CIE Seminar Series 2017 – The threat posed by cats to the conservation of Australian birds

SPEAKER: Professor John Woinarski, Research Institute for the Environment and Livelihoods (RIEL), Charles Darwin University

DATE: Friday, 28th July 2017
LOCATION: Melbourne Campus at Burwood – Burwood Corporate Centre (attendees-please report to reception for room details on the day)
TIME: 1:30pm
Seminar will also be video linked to the following campuses: Geelong Campus at Waurn Ponds – room ka4.207; and Warrnambool Campus – room TBA

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ABSTRACT: Predation by the introduced red fox and domestic cat has driven the decline and extinction of many Australian mammal species. However, there is far less evidence available on the extent to which these predators have had an impact on Australian bird species.

We used a recent analysis of the density of feral cats across Australia, and a collation of results from many studies of cat diet, to derive estimates of the numbers of individual birds killed by cats in Australia (per cat, per km2 per year, and per year across Australia).

The highest kill rates by cats are on islands, in heavily modified environments and in arid areas. We also scoured the literature, museum records and other sources to collate records of about 350 Australian bird species (including about 30 threatened species) that are known to be killed by cats. Predation by cats is most likely for bird species that nest or feed on the ground, occur on islands, and weigh 100-300 g.

We conclude that it is likely that predation by cats is having a chronic impact on the population size and conservation outlook for many Australian bird species, and that there is much scope for more targeted research on population-scale impacts of cats on individual bird species.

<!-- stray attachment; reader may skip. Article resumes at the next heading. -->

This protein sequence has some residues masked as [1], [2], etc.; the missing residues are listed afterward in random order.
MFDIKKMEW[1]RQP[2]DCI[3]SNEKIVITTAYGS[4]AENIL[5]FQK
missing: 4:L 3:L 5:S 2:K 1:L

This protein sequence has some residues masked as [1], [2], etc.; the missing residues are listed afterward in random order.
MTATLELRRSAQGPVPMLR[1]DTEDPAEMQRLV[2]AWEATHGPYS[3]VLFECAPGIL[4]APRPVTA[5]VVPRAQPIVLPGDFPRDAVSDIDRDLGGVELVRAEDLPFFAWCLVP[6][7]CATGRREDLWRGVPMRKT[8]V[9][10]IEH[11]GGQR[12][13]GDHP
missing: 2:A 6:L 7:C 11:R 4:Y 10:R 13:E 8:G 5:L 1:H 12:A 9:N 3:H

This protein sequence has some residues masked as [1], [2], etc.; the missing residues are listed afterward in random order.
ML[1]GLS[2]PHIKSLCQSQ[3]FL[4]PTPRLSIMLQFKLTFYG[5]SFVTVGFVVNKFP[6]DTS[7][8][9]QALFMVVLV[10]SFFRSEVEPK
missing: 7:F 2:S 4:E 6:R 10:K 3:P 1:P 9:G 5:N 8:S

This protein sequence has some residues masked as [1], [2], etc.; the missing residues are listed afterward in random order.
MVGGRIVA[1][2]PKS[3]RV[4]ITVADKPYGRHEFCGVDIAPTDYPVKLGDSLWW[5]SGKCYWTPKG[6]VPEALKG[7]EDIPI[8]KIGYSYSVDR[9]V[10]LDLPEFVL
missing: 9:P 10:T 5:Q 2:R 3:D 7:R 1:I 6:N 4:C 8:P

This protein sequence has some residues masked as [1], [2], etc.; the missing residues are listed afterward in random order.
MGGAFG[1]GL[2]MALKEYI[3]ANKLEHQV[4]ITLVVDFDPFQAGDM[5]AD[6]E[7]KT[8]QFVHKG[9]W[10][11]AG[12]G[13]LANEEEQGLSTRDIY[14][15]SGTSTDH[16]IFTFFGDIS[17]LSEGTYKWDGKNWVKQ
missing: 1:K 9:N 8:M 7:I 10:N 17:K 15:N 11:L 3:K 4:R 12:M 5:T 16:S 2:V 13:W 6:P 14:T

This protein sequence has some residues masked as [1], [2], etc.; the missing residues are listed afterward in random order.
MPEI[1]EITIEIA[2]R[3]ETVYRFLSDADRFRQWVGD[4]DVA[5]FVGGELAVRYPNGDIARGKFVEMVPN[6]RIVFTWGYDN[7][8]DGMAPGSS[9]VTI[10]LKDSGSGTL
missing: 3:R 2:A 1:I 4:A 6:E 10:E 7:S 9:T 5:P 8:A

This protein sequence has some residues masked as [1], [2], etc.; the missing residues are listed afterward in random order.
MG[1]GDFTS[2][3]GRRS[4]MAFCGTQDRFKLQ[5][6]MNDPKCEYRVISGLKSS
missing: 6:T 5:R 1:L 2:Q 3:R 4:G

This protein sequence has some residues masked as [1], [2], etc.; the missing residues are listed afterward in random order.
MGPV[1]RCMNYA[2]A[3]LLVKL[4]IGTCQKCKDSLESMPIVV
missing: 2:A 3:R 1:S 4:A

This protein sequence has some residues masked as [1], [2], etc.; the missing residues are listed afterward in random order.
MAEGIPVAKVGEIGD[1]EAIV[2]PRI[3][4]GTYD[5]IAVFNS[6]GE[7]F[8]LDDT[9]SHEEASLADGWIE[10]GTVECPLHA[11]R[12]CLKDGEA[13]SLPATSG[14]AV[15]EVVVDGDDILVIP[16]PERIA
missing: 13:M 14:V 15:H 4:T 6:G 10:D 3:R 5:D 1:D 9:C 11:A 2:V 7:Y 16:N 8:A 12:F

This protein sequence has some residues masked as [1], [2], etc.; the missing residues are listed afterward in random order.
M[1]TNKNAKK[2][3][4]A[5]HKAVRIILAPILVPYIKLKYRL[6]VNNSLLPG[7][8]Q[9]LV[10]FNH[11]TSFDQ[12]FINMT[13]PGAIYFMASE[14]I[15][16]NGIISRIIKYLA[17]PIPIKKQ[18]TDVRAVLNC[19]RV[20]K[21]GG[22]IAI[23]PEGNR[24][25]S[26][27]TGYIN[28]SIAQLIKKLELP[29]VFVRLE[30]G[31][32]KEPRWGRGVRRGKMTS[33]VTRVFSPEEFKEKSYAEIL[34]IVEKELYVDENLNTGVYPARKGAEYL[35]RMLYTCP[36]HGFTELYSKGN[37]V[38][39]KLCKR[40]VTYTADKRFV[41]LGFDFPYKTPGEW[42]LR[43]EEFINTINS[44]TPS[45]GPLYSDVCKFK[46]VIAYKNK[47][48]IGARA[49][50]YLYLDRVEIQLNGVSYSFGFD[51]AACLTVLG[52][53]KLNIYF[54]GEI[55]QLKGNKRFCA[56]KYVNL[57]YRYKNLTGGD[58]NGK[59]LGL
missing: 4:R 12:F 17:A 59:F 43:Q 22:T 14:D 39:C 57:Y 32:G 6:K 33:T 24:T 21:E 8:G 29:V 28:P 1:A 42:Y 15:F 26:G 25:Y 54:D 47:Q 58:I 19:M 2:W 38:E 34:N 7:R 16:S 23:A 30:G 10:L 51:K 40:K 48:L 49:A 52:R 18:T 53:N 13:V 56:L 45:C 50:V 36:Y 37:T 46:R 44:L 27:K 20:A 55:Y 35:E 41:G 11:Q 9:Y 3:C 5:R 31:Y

BIO: Professor John Woinarski is a conservation biologist with many decades of experience spent in research and management of many different components of Australian biodiversity, particularly in northern Australia. He has also been substantially involved in the development and application of environmental policy. He is currently a Deputy Director of the Threatened Species Recovery Hub of the National Environnental Science Programme, and is based (virtually) at Charles Darwin University.

He has authored and edited seven books, and more than 200 scientific papers and book chapters. The most recent major publication is the co-authored Action Plan for Australian Mammals, published in June 2014.

His work has been recognised with the Eureka Prize for biodiversity research (2001), the Serventy Medal for life-time contribution to Australian ornithology (2001), the Northern Territory Chief Minister’s Award for Research and Innovation (2008), and the Australian Natural History Medallion (2011).

Appointments with guest speaker may be made via Euan Ritchie.